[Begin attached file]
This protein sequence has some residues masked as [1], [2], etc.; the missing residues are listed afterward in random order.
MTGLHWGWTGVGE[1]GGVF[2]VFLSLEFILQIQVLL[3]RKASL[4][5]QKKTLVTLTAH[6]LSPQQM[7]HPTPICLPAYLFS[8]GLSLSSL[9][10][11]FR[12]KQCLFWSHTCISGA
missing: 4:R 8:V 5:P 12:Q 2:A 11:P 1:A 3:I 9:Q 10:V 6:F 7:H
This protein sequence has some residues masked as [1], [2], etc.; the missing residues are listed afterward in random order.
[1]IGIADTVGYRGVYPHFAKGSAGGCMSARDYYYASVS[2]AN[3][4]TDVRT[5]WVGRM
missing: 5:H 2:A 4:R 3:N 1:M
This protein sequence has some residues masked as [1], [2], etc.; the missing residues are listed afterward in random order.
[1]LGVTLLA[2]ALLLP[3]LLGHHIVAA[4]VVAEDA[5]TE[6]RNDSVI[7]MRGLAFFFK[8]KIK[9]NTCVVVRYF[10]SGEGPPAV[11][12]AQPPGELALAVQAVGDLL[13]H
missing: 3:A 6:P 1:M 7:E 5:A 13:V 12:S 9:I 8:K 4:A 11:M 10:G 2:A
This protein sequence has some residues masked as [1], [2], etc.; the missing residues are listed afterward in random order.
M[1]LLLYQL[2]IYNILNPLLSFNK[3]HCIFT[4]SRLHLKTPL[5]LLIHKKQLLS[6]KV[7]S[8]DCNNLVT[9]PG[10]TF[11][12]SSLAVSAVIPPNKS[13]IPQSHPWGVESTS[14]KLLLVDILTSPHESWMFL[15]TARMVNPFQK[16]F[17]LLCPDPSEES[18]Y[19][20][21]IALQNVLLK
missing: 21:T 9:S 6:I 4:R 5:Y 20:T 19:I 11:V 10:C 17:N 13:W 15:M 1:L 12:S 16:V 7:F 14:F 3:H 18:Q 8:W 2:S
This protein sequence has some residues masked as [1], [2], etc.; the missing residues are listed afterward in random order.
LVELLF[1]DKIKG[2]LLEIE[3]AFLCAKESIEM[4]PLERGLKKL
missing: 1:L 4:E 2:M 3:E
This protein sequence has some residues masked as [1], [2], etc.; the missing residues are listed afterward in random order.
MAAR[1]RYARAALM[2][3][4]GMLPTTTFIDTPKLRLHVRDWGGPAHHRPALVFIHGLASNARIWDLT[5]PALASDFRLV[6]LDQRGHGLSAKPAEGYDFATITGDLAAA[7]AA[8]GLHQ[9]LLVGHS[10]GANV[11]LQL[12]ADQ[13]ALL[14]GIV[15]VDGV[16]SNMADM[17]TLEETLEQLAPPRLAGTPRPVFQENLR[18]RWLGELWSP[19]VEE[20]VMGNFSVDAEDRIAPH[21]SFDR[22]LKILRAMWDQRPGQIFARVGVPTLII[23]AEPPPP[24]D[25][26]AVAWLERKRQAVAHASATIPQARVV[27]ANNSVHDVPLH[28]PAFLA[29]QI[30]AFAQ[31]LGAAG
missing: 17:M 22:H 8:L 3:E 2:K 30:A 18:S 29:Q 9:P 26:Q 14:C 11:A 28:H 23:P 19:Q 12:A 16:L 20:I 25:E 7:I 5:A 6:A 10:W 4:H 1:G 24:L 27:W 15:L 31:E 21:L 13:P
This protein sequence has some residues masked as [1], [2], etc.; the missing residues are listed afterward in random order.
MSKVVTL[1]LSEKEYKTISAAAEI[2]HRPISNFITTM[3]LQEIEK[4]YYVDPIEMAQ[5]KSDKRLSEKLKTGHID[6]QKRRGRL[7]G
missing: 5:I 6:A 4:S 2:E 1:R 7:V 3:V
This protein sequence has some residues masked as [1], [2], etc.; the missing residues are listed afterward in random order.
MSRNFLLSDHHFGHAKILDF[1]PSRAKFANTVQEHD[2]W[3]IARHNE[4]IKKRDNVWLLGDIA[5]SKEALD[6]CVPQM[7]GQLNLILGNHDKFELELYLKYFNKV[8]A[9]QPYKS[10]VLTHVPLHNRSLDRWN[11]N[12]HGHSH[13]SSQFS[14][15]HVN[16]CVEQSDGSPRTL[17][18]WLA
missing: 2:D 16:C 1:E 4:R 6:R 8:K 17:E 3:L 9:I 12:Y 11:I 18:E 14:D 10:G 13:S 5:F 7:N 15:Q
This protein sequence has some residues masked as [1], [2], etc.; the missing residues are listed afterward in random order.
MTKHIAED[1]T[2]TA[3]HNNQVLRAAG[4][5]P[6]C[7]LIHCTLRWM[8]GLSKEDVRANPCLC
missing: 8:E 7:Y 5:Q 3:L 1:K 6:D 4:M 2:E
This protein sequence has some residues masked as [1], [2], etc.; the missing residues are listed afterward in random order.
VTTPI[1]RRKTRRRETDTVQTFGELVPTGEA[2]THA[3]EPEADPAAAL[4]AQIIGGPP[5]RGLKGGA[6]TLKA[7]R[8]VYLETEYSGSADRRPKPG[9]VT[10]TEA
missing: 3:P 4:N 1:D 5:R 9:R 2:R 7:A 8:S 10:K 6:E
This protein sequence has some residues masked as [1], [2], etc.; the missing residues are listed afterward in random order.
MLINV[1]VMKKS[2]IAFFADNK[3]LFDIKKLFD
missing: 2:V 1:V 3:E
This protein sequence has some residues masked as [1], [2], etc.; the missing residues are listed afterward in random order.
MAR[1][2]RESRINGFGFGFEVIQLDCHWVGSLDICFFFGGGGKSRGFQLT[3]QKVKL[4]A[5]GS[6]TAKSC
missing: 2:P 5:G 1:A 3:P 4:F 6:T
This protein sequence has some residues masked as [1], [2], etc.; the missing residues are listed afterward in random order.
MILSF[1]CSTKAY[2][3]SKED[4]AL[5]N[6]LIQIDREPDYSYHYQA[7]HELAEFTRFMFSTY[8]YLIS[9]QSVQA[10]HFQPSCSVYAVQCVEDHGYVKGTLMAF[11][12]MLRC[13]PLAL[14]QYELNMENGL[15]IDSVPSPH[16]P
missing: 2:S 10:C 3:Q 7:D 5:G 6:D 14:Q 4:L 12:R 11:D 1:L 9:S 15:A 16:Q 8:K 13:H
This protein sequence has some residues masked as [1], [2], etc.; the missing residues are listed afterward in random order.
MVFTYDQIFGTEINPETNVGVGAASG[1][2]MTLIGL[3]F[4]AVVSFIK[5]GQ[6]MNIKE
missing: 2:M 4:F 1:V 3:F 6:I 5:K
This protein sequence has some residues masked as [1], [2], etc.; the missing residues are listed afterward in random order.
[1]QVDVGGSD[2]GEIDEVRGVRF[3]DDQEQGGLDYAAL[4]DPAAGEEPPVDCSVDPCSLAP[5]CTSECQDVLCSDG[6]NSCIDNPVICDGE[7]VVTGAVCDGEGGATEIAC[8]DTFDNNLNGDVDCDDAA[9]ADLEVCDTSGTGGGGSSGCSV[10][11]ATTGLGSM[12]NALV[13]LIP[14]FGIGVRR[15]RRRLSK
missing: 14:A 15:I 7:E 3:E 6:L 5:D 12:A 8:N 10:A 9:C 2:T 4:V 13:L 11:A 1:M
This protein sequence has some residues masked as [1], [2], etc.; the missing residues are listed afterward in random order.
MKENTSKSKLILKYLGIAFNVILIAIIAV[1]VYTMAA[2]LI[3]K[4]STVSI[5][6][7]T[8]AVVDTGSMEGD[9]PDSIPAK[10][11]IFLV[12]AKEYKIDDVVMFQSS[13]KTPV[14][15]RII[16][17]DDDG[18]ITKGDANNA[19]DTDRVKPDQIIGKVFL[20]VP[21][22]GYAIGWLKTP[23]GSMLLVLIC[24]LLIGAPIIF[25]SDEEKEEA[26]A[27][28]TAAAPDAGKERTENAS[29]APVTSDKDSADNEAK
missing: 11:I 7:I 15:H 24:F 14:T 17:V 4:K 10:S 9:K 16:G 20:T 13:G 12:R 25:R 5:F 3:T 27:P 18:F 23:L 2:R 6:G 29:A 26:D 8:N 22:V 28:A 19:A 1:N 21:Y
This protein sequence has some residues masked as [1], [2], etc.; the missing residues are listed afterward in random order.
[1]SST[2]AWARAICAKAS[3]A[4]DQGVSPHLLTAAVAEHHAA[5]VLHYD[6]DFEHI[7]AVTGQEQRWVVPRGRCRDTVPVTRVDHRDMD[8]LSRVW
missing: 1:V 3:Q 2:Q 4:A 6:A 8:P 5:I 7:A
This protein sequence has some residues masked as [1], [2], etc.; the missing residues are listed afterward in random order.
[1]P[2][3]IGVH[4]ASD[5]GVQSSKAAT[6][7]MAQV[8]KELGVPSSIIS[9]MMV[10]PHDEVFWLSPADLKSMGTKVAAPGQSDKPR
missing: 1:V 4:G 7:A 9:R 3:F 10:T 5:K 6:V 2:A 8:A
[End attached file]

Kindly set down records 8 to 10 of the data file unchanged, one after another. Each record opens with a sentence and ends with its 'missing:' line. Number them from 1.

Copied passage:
This protein sequence has some residues masked as [1], [2], etc.; the missing residues are listed afterward in random order.
MSRNFLLSDHHFGHAKILDF[1]PSRAKFANTVQEHD[2]W[3]IARHNE[4]IKKRDNVWLLGDIA[5]SKEALD[6]CVPQM[7]GQLNLILGNHDKFELELYLKYFNKV[8]A[9]QPYKS[10]VLTHVPLHNRSLDRWN[11]N[12]HGHSH[13]SSQFS[14][15]HVN[16]CVEQSDGSPRTL[17][18]WLA
missing: 2:D 16:C 1:E 4:R 6:R 8:K 17:E 3:L 9:I 12:Y 11:I 18:E 14:D 10:G 13:S 5:F 7:N 15:Q
This protein sequence has some residues masked as [1], [2], etc.; the missing residues are listed afterward in random order.
MTKHIAED[1]T[2]TA[3]HNNQVLRAAG[4][5]P[6]C[7]LIHCTLRWM[8]GLSKEDVRANPCLC
missing: 8:E 7:Y 5:Q 3:L 1:K 6:D 4:M 2:E
This protein sequence has some residues masked as [1], [2], etc.; the missing residues are listed afterward in random order.
VTTPI[1]RRKTRRRETDTVQTFGELVPTGEA[2]THA[3]EPEADPAAAL[4]AQIIGGPP[5]RGLKGGA[6]TLKA[7]R[8]VYLETEYSGSADRRPKPG[9]VT[10]TEA
missing: 3:P 4:N 1:D 5:R 9:R 2:R 7:A 8:S 10:K 6:E